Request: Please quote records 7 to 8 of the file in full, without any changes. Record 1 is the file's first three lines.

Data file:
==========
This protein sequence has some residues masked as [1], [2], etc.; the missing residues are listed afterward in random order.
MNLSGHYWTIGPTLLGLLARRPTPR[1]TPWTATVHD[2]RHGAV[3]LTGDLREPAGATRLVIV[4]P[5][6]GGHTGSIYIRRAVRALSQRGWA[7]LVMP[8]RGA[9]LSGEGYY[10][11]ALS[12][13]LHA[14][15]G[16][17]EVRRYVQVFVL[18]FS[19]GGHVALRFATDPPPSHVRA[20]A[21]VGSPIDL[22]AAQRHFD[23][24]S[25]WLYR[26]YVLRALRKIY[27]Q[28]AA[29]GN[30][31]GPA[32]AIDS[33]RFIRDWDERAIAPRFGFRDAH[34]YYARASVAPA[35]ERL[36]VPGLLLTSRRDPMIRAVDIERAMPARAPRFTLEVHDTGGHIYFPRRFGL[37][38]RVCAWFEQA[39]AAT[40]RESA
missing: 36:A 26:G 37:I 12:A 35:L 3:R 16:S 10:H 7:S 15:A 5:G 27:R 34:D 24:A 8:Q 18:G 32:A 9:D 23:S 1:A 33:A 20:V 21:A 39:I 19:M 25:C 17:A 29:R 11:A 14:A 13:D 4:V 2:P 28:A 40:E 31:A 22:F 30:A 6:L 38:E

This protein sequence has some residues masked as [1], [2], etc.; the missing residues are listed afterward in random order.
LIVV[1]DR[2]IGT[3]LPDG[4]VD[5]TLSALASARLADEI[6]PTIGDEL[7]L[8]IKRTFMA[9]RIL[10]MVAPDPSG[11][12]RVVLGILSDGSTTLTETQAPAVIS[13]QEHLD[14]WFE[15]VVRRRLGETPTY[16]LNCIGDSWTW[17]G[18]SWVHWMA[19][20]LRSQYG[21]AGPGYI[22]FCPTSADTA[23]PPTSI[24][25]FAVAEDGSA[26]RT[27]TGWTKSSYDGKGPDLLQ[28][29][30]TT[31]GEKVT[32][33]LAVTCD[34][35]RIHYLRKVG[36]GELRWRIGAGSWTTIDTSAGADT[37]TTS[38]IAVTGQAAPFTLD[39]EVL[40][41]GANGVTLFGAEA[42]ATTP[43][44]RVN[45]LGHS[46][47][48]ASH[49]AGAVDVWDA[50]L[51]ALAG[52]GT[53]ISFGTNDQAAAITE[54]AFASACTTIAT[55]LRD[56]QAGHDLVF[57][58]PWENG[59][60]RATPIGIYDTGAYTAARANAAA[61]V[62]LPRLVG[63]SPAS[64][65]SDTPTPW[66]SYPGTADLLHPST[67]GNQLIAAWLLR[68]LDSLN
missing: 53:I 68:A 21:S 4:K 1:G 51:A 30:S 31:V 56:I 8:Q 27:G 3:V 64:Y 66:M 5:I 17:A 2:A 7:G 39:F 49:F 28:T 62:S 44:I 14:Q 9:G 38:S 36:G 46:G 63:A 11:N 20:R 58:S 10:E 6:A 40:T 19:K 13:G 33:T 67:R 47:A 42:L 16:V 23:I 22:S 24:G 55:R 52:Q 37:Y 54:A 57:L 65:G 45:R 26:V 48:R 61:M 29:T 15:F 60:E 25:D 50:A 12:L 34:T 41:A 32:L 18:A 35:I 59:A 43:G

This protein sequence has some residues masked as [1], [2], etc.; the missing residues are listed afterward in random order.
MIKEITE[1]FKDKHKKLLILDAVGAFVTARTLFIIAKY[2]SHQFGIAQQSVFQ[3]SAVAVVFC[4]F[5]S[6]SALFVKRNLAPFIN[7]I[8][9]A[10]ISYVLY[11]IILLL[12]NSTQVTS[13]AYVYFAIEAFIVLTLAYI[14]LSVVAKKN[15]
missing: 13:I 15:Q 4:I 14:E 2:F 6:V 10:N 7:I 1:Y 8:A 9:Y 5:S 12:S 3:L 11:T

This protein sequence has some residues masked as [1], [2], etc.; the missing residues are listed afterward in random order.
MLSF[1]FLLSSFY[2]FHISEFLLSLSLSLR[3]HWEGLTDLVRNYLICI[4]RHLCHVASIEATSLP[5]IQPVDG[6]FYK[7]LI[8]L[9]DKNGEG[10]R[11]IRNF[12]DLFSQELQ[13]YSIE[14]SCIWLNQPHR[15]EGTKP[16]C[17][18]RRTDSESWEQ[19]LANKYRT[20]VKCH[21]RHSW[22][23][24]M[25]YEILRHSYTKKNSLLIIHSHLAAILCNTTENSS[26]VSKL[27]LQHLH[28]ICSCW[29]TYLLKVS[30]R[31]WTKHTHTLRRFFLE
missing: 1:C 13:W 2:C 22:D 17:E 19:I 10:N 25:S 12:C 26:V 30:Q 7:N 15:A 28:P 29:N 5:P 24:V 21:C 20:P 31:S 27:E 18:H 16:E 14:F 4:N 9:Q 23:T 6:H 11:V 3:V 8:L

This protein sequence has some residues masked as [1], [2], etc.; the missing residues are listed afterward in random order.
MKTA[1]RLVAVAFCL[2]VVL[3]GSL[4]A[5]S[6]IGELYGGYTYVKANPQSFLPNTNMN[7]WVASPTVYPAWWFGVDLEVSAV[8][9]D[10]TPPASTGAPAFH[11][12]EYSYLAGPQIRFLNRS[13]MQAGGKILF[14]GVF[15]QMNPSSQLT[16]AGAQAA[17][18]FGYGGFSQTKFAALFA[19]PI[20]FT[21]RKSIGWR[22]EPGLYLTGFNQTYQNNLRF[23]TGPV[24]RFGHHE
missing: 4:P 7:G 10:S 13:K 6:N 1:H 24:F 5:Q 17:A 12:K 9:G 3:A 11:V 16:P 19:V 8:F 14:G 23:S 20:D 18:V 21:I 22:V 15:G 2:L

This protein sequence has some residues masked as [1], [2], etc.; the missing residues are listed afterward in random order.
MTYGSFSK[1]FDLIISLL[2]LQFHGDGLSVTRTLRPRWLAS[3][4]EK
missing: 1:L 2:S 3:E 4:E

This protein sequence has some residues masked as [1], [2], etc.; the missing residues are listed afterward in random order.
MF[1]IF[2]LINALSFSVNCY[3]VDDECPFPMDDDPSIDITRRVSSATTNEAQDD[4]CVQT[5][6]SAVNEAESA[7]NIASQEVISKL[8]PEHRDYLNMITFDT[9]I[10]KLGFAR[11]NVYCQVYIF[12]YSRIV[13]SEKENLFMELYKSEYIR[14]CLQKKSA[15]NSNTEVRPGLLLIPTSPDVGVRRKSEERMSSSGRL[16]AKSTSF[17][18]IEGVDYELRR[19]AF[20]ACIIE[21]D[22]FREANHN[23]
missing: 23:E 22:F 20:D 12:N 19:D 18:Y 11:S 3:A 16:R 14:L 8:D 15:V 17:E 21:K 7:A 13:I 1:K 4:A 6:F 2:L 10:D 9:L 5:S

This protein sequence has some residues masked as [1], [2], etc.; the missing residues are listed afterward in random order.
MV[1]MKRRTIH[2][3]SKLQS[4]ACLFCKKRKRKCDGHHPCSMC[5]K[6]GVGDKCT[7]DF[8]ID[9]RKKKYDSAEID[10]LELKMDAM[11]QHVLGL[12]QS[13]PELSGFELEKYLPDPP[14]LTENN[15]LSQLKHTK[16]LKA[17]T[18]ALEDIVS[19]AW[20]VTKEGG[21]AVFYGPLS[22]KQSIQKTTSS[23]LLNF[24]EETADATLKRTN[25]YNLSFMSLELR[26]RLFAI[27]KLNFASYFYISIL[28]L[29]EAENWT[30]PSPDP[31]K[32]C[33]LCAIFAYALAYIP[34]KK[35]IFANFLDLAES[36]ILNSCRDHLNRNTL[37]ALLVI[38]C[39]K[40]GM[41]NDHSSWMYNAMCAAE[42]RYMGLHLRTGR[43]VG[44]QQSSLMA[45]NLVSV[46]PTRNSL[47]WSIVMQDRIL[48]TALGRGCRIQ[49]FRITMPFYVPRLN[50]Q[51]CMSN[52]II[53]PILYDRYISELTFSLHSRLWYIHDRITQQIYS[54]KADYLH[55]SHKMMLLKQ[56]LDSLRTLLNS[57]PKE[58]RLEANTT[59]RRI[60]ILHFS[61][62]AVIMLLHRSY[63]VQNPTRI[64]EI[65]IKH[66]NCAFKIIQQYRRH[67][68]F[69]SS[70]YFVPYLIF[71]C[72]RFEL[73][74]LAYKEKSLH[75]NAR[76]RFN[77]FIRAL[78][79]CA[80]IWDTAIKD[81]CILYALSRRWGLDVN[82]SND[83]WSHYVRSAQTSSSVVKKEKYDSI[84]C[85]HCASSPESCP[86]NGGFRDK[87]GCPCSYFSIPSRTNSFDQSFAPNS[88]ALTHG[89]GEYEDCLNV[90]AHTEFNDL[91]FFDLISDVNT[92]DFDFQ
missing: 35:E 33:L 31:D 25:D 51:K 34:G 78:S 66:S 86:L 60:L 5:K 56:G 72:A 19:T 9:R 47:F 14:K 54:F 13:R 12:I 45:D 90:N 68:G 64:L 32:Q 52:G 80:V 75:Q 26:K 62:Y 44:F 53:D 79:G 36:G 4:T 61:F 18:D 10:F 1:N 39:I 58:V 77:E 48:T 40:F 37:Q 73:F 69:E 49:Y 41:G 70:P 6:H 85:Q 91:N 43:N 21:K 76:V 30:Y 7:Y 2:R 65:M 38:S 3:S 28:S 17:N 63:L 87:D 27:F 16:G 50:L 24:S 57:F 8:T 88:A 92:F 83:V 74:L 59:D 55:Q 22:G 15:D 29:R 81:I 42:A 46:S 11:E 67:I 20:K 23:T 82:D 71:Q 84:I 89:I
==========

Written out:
This protein sequence has some residues masked as [1], [2], etc.; the missing residues are listed afterward in random order.
MF[1]IF[2]LINALSFSVNCY[3]VDDECPFPMDDDPSIDITRRVSSATTNEAQDD[4]CVQT[5][6]SAVNEAESA[7]NIASQEVISKL[8]PEHRDYLNMITFDT[9]I[10]KLGFAR[11]NVYCQVYIF[12]YSRIV[13]SEKENLFMELYKSEYIR[14]CLQKKSA[15]NSNTEVRPGLLLIPTSPDVGVRRKSEERMSSSGRL[16]AKSTSF[17][18]IEGVDYELRR[19]AF[20]ACIIE[21]D[22]FREANHN[23]
missing: 23:E 22:F 20:D 12:N 19:D 18:Y 11:S 3:A 16:R 14:L 8:D 15:V 17:E 21:K 7:A 13:I 1:K 4:A 6:F 2:L 10:D 9:L 5:S

This protein sequence has some residues masked as [1], [2], etc.; the missing residues are listed afterward in random order.
MV[1]MKRRTIH[2][3]SKLQS[4]ACLFCKKRKRKCDGHHPCSMC[5]K[6]GVGDKCT[7]DF[8]ID[9]RKKKYDSAEID[10]LELKMDAM[11]QHVLGL[12]QS[13]PELSGFELEKYLPDPP[14]LTENN[15]LSQLKHTK[16]LKA[17]T[18]ALEDIVS[19]AW[20]VTKEGG[21]AVFYGPLS[22]KQSIQKTTSS[23]LLNF[24]EETADATLKRTN[25]YNLSFMSLELR[26]RLFAI[27]KLNFASYFYISIL[28]L[29]EAENWT[30]PSPDP[31]K[32]C[33]LCAIFAYALAYIP[34]KK[35]IFANFLDLAES[36]ILNSCRDHLNRNTL[37]ALLVI[38]C[39]K[40]GM[41]NDHSSWMYNAMCAAE[42]RYMGLHLRTGR[43]VG[44]QQSSLMA[45]NLVSV[46]PTRNSL[47]WSIVMQDRIL[48]TALGRGCRIQ[49]FRITMPFYVPRLN[50]Q[51]CMSN[52]II[53]PILYDRYISELTFSLHSRLWYIHDRITQQIYS[54]KADYLH[55]SHKMMLLKQ[56]LDSLRTLLNS[57]PKE[58]RLEANTT[59]RRI[60]ILHFS[61][62]AVIMLLHRSY[63]VQNPTRI[64]EI[65]IKH[66]NCAFKIIQQYRRH[67][68]F[69]SS[70]YFVPYLIF[71]C[72]RFEL[73][74]LAYKEKSLH[75]NAR[76]RFN[77]FIRAL[78][79]CA[80]IWDTAIKD[81]CILYALSRRWGLDVN[82]SND[83]WSHYVRSAQTSSSVVKKEKYDSI[84]C[85]HCASSPESCP[86]NGGFRDK[87]GCPCSYFSIPSRTNSFDQSFAPNS[88]ALTHG[89]GEYEDCLNV[90]AHTEFNDL[91]FFDLISDVNT[92]DFDFQ
missing: 35:E 33:L 31:D 25:D 51:K 34:G 78:S 66:S 86:L 60:L 5:K 56:G 72:A 19:T 9:R 47:F 14:K 54:F 13:R 12:I 45:D 90:N 68:G 64:L 32:Q 52:G 80:V 75:Q 26:K 62:Y 44:F 53:D 79:G 36:G 4:T 61:F 18:D 10:F 1:N 39:I 58:V 77:E 48:T 40:F 37:Q 73:F 69:E 49:Y 41:G 70:P 6:H 85:Q 91:N 43:N 21:K 76:V 30:Y 7:Y 2:R 65:M 38:S 3:S 28:S 17:N 63:L 87:D 27:F 16:G 50:L 24:S 57:F 8:T 88:A 92:F 83:V 74:L 59:D 55:Q 22:G 15:D 29:R 81:I 42:A 46:S 11:E 67:I 20:K 23:T 82:D 71:Q 84:I 89:I